Alexandria City Public Schools is missing 858 Chromebooks, including 429 Lenovo 300Es that run $354 apiece.
Last year $2,300 worth of musical equipment was stolen from ACPS and two years ago one of its trailers worth $4,900 and filled with thirty-two bicycles came up missing.
Alexandria Schools had no comment until late Monday afternoon in an email:
"ACPS property/contents are insured, except as noted below. A claim was filed with our insurance company for the trailer and the stolen instruments. Our Technology Services team informed us that the cost of insuring our computers is higher than the cost of replacing them. We replace missing computers with refurbished ones. Over the past 19 years, we have learned that 10 percent of lost/stolen computers is about average, and we have been under that 10 percent average despite growing our program by 25 percent in the last two years."
Back in D.C., one parent is not shocked that DCPS is a DMV leader in missing or stolen technology.
“I don’t think it’s shocking. I found a lot of things with virtual learning. A lot of things have been disorganized,” said one mother waiting to pick up her child at school.
Montgomery County Public Schools records show in the past 4 years it's missing 1241 pieces of technology. It's also lost 184 items and had 4 pieces of equipment damaged. 2 tablets are considered stolen with no record of 2,990 items due to Covid. Breaking down the numbers even further, over the past 4 years, MCPS has lost 63 laptops and 440 laptops came up missing.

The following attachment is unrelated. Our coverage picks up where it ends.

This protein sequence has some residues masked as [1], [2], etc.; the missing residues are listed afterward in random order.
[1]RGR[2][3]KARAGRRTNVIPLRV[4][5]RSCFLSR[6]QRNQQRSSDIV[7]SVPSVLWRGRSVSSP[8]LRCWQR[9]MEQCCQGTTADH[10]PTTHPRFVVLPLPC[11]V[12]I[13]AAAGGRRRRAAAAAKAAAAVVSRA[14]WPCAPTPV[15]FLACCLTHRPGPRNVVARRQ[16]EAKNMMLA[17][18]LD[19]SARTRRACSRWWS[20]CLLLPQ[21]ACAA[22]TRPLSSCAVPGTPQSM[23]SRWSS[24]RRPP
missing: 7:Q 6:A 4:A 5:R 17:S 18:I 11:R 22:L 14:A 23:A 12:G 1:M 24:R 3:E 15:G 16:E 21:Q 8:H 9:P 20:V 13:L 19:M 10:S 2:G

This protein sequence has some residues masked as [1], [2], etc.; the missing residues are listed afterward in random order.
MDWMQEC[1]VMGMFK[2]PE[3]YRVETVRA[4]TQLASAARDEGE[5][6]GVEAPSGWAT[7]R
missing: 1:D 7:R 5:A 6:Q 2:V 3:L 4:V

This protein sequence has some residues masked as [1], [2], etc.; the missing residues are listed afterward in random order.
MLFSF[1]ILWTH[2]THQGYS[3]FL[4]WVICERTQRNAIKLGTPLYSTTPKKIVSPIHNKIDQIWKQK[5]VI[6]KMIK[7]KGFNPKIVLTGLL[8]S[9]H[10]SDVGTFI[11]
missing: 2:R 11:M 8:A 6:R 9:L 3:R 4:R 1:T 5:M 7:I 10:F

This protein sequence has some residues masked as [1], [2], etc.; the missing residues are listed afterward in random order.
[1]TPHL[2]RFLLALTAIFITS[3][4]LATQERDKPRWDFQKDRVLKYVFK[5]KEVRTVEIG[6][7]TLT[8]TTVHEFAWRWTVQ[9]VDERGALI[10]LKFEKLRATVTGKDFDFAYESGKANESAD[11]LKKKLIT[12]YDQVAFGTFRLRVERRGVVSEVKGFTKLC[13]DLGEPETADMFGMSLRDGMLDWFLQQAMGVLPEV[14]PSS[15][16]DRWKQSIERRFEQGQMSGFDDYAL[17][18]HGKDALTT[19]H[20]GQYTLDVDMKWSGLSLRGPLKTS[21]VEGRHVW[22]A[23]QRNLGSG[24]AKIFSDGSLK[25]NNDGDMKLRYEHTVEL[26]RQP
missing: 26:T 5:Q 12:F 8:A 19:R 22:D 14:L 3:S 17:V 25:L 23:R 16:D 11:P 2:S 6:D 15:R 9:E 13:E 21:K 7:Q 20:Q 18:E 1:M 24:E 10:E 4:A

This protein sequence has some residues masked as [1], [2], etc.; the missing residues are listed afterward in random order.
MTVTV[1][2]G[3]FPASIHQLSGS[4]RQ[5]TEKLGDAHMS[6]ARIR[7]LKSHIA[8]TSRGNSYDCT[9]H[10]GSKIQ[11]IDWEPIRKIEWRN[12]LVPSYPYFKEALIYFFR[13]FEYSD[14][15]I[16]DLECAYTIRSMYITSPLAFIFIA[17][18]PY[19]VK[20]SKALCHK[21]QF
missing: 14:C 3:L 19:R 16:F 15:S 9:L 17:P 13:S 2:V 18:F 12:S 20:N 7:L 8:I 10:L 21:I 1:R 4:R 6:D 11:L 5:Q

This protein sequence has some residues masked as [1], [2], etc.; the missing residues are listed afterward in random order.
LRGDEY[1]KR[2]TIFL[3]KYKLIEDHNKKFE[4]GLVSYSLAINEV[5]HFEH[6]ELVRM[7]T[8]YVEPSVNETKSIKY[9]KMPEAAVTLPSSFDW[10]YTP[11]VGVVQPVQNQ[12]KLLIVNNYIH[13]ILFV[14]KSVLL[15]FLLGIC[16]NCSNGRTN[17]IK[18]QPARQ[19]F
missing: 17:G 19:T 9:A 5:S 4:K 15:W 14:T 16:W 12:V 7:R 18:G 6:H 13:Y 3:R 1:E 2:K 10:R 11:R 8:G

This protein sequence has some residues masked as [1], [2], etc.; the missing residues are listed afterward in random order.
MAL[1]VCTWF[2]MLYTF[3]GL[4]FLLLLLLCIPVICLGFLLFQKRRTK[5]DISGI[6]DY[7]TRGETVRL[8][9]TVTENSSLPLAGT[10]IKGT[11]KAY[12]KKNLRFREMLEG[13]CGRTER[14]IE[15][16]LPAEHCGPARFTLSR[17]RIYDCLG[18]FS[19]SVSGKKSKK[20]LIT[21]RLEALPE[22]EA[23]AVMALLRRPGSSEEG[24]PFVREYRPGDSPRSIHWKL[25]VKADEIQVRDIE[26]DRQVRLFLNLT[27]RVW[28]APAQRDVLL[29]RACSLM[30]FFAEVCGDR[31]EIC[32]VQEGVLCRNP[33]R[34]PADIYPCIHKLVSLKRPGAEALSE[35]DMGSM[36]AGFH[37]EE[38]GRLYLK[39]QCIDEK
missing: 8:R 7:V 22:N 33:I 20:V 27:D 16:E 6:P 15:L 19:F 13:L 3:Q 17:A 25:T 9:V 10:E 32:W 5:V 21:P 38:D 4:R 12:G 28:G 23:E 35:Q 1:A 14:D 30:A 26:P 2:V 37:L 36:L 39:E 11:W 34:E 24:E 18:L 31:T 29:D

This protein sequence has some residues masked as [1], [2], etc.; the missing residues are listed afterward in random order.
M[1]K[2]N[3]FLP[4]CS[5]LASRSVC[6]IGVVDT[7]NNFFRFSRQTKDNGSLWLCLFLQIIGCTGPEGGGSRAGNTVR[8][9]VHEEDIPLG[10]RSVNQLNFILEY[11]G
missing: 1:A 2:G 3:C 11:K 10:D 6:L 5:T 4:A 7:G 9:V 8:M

MCPS issued this statement:
Montgomery County Public Schools (MCPS) is the largest school district in Maryland with 209 schools and 158,232 students (as of fall 2021). Our main priority is to support student learning and to make sure that students have the tools and resources they need to learn, either at home or in school buildings. As a school system, we recognize that sometimes items go missing, are damaged or stolen. Often times, these items are found and repaired. Regulation ECC-RA: Loss of or Damage to Montgomery County Public Schools Property establishes the procedures for identifying and reporting property loss, including accidental and malicious damage, theft, and fire or other damage. Please see details below:
MCPS Regulation on Loss of or Damage to Montgomery County Public Schools
MCPS Parent Information about Technology and Device Damage
Fairfax County Public Schools wanted 7News to hand over $1,500 for its list of missing or stolen tech.
7News declined to pay Fairfax County’s cost for transparency.
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For information on property missing from Alexandria Schools, see the documents below: